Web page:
Here’s a riddle:
What requires an electric drill, pliers, a grinder, a trowel, hammer and nails and a heat gun, 75 eggs, 2.5 kilos of chocolate, and a bottle of Drambuie get you?
13 kilos of yummy wedding cake goodness.
Behind the scenes stuff under the cut…lots of photos.
In a fit of what can only be described as great daring on their part, they asked me to make their wedding cake. I was honoured and excited and by yesterday afternoon, totally petrified.
Apart from telling me which recipe they wanted, I was given a colour scheme and a theme. The rest was up to me.
So I searched the internet, and played with some ideas. And then searched a bit more. Eventually I harvested numerous ideas, played around with them, twisted them up a little and came up with this concept:
Of course, this did mean trying things I’d never done before, such as:
- Stacking a cake
- Covering a square cake in fondant
But I’m not one to run from trying something new. And there’s no way I’m going to start with something basic, because that’s for other people. No, I always have to start with the more advanced stuff.
Things I learnt – stacking a cake is a feat of structural engineering. Trips to Bunnings were involved. As were maths and power tools. I am not comfortable with either of these. My motto in life is “Maths is evil!” I am the person who forgot to carry the one in the thousands column of the monthly family budget. Three days into the month we ran out of money. Maths and I, we don’t see eye to eye. And power tools, well, they’re scary. But, I battled these fears, and dove in.
I did do a test run of the cake. Three tiers gave me the opportunity to try three different techniques for covering, and to see what was involved in the stacking. The test run was a good idea, because I learnt what to expect, and what to avoid, so I could promptly repeat all the same mistakes when I made the Real Thing.
The recipe is a decadent, gluten free chocolate cake. And to give it the ability to rise, it uses eggs. SO MANY EGGS. And every single one of those eggs had to be separated.
What this means is that as the cooked cake cools, the cake shrinks considerably. I discovered just how badly when I did the trial.
That is a 14 inch cake, the board is 12 inches. TerriMaths* tells me there should be an inch all the way around, but it’s shrunk so that there’s only around a centimetre.
So to get around it, I cooked every cake a size larger and cut them down. Which has left me with lots of cake trimming. This week’s project looks like being trifle, which means I need to make custard, so there’s a good chance I’ll be Vanilla Slicing, too.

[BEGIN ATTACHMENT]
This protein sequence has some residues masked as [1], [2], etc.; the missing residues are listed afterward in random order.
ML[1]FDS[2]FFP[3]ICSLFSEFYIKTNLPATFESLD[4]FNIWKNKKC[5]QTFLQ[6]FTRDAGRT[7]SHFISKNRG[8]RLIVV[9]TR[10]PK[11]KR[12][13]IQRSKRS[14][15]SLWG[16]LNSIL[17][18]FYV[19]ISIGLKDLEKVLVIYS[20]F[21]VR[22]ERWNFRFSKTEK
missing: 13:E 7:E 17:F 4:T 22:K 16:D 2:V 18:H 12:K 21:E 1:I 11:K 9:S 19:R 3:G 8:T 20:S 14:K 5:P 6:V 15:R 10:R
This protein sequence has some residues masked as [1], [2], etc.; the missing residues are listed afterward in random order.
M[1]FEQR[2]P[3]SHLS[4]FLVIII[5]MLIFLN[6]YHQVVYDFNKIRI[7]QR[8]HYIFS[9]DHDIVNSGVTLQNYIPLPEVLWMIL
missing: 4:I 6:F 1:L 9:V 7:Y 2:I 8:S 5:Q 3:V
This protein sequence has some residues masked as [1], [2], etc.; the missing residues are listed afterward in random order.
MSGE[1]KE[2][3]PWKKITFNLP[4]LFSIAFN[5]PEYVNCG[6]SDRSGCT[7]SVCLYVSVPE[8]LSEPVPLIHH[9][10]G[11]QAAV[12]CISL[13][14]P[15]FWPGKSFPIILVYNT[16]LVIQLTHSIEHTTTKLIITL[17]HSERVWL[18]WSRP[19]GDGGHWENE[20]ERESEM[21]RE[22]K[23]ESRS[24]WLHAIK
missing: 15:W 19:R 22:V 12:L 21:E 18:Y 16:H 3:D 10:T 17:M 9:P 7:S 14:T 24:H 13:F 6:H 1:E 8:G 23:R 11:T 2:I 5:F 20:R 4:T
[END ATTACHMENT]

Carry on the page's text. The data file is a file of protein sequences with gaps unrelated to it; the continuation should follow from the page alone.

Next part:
And, because it was GF and didn’t rise very much, I needed to cook 2 cakes for each tier. And each cake took over an hour to bake.
There were a number of disasters along the way. I had planned on putting ivory nonpareils (mono coloured 100′s & 1000s) on the top of the bottom tier. It looked great – IN MY HEAD. The real thing, not so much. It was tacky and ergh!
It’s a bit hard to see just how bad it looks in that photo, but that’s partly because I scraped off the first side that looked REALLY bad.
The next disaster was a little worse. I was trying to stack the cake and had enlisted some help from my cousin H, when suddenly the cake slipped and…well:
Not just a little oops, is it? So I packed the area with cake trimmings, folded the fondant back into place, and then placed a deco shaped patch over the area and hid it with some of the gelatine ribbon shapes and pearls I made.
And then, right at the last, just as I was finishing up, I knocked one of the arched corners off, and being hardened fondant it shattered. Thankfully I had some semi hardened fondant that was able to be used in lieu.
So, the finished product didn’t quite match the picture in my head, but I was reasonably happy. And so long as everyone heeded the two metre exclusion zone, it looked pretty good. And everything you can see is edible. Which is a personal challenge of mine. The pink and ivory ribbons and pearls in the topper (and in the camouflage) are gelatine.I did try to do it through sugar pulling and sugar blowing, but that didn’t quite work. I did have fun though, and I learnt so many new techniques.
I was really happy with the stencilling, which I’ve never tried before.
Oh, and there was a (well received) sekrit!
*TerriMaths has random ways of working things out. Sometimes it’s accurate, and sometimes it’s…not. It also has a very cavalier attitude to metric and imperial measurements.
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